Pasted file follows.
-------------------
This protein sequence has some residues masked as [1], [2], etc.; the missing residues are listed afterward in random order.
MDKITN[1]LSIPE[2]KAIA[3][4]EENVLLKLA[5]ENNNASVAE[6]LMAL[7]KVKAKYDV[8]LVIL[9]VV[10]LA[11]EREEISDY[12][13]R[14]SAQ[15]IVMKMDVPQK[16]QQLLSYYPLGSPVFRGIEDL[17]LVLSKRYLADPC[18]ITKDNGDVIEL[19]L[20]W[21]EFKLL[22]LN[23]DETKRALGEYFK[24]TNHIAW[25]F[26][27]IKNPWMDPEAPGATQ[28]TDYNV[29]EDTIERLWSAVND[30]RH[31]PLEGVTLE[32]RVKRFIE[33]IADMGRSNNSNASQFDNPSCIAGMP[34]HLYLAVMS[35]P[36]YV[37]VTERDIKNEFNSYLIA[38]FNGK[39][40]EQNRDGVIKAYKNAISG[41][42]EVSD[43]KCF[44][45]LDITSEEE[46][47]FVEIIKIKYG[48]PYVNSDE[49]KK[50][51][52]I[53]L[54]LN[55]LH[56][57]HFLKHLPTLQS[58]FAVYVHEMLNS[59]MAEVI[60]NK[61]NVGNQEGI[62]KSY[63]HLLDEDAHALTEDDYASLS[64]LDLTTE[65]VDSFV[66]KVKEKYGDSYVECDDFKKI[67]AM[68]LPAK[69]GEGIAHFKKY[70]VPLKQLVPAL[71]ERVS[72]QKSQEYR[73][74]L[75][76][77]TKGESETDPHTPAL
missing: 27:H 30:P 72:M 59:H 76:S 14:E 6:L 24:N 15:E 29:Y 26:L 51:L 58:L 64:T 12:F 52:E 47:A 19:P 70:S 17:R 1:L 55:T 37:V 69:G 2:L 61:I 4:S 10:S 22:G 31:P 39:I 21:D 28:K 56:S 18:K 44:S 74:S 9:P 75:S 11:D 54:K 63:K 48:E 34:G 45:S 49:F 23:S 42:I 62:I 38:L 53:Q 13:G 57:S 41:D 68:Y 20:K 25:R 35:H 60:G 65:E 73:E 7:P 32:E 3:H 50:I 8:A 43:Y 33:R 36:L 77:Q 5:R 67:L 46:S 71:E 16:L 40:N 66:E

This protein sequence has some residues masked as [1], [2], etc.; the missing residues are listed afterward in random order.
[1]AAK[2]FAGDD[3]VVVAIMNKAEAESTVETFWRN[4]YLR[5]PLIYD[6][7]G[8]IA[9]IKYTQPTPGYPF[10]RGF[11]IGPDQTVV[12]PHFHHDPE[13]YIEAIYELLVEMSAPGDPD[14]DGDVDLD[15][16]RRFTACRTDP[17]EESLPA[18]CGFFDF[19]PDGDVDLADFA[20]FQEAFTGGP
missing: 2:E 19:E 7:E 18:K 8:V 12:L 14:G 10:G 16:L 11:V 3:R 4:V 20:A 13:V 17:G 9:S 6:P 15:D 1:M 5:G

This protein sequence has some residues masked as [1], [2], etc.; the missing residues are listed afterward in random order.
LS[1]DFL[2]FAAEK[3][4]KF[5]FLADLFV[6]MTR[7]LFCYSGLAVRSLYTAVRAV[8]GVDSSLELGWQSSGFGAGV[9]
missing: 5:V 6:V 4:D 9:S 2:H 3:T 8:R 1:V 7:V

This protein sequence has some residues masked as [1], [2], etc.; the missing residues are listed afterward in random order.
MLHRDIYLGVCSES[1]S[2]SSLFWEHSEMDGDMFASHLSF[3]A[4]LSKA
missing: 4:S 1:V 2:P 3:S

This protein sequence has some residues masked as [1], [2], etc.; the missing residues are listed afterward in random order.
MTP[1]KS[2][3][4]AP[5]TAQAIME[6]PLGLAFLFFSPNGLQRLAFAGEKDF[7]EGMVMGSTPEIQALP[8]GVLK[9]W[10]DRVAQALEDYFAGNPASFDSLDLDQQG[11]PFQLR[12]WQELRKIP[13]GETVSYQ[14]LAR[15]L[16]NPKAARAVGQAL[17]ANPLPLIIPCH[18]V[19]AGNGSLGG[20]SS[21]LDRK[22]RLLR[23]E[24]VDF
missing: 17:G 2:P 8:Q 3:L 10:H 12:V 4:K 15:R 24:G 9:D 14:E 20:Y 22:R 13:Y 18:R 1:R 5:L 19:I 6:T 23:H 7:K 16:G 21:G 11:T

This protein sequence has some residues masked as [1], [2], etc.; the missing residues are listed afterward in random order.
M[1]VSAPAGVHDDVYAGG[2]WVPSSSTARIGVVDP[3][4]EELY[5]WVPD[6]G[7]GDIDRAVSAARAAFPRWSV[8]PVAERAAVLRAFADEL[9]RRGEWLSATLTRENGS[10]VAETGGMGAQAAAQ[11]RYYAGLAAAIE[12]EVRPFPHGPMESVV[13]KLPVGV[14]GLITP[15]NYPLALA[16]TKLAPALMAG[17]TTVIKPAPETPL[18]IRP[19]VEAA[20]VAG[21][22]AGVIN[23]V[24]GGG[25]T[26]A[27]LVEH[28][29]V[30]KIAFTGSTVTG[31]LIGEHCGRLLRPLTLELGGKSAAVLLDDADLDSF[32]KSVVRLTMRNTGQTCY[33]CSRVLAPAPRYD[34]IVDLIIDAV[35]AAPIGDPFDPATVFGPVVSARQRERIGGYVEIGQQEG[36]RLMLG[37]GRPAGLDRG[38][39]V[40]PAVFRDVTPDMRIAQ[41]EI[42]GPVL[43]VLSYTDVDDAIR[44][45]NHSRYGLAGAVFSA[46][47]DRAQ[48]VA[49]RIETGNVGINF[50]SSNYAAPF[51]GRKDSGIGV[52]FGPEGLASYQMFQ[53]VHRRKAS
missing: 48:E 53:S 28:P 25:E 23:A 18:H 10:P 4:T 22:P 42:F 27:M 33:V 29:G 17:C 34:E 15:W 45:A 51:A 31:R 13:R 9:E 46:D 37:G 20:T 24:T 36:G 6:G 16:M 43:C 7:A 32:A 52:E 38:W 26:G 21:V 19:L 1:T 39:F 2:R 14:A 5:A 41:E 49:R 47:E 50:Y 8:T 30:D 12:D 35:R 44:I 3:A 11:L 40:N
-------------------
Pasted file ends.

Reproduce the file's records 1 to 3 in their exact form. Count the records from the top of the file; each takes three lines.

This protein sequence has some residues masked as [1], [2], etc.; the missing residues are listed afterward in random order.
MDKITN[1]LSIPE[2]KAIA[3][4]EENVLLKLA[5]ENNNASVAE[6]LMAL[7]KVKAKYDV[8]LVIL[9]VV[10]LA[11]EREEISDY[12][13]R[14]SAQ[15]IVMKMDVPQK[16]QQLLSYYPLGSPVFRGIEDL[17]LVLSKRYLADPC[18]ITKDNGDVIEL[19]L[20]W[21]EFKLL[22]LN[23]DETKRALGEYFK[24]TNHIAW[25]F[26][27]IKNPWMDPEAPGATQ[28]TDYNV[29]EDTIERLWSAVND[30]RH[31]PLEGVTLE[32]RVKRFIE[33]IADMGRSNNSNASQFDNPSCIAGMP[34]HLYLAVMS[35]P[36]YV[37]VTERDIKNEFNSYLIA[38]FNGK[39][40]EQNRDGVIKAYKNAISG[41][42]EVSD[43]KCF[44][45]LDITSEEE[46][47]FVEIIKIKYG[48]PYVNSDE[49]KK[50][51][52]I[53]L[54]LN[55]LH[56][57]HFLKHLPTLQS[58]FAVYVHEMLNS[59]MAEVI[60]NK[61]NVGNQEGI[62]KSY[63]HLLDEDAHALTEDDYASLS[64]LDLTTE[65]VDSFV[66]KVKEKYGDSYVECDDFKKI[67]AM[68]LPAK[69]GEGIAHFKKY[70]VPLKQLVPAL[71]ERVS[72]QKSQEYR[73][74]L[75][76][77]TKGESETDPHTPAL
missing: 27:H 30:P 72:M 59:H 76:S 14:E 6:L 24:N 15:E 29:Y 26:L 51:L 58:L 64:T 12:F 52:E 47:A 19:P 70:S 17:R 1:L 55:T 37:V 69:G 2:L 61:I 4:S 10:S 22:G 31:P 39:I 21:D 28:K 56:S 18:K 44:S 74:S 9:P 75:S 11:D 54:K 63:K 48:E 34:G 45:S 49:F 23:S 42:I 62:I 38:L 53:Q 13:G 57:S 41:D 68:Y 20:K 25:R 35:H 60:G 65:E 73:E 7:P 32:E 3:H 50:I 8:A 43:Y 33:R 36:L 77:Q 5:R 67:L 46:S 71:E 16:L 40:N 66:E

This protein sequence has some residues masked as [1], [2], etc.; the missing residues are listed afterward in random order.
[1]AAK[2]FAGDD[3]VVVAIMNKAEAESTVETFWRN[4]YLR[5]PLIYD[6][7]G[8]IA[9]IKYTQPTPGYPF[10]RGF[11]IGPDQTVV[12]PHFHHDPE[13]YIEAIYELLVEMSAPGDPD[14]DGDVDLD[15][16]RRFTACRTDP[17]EESLPA[18]CGFFDF[19]PDGDVDLADFA[20]FQEAFTGGP
missing: 2:E 19:E 7:E 18:K 8:V 12:L 14:G 10:G 16:L 11:V 3:R 4:V 20:A 13:V 17:G 9:S 6:P 15:D 1:M 5:G

This protein sequence has some residues masked as [1], [2], etc.; the missing residues are listed afterward in random order.
LS[1]DFL[2]FAAEK[3][4]KF[5]FLADLFV[6]MTR[7]LFCYSGLAVRSLYTAVRAV[8]GVDSSLELGWQSSGFGAGV[9]
missing: 5:V 6:V 4:D 9:S 2:H 3:T 8:R 1:V 7:V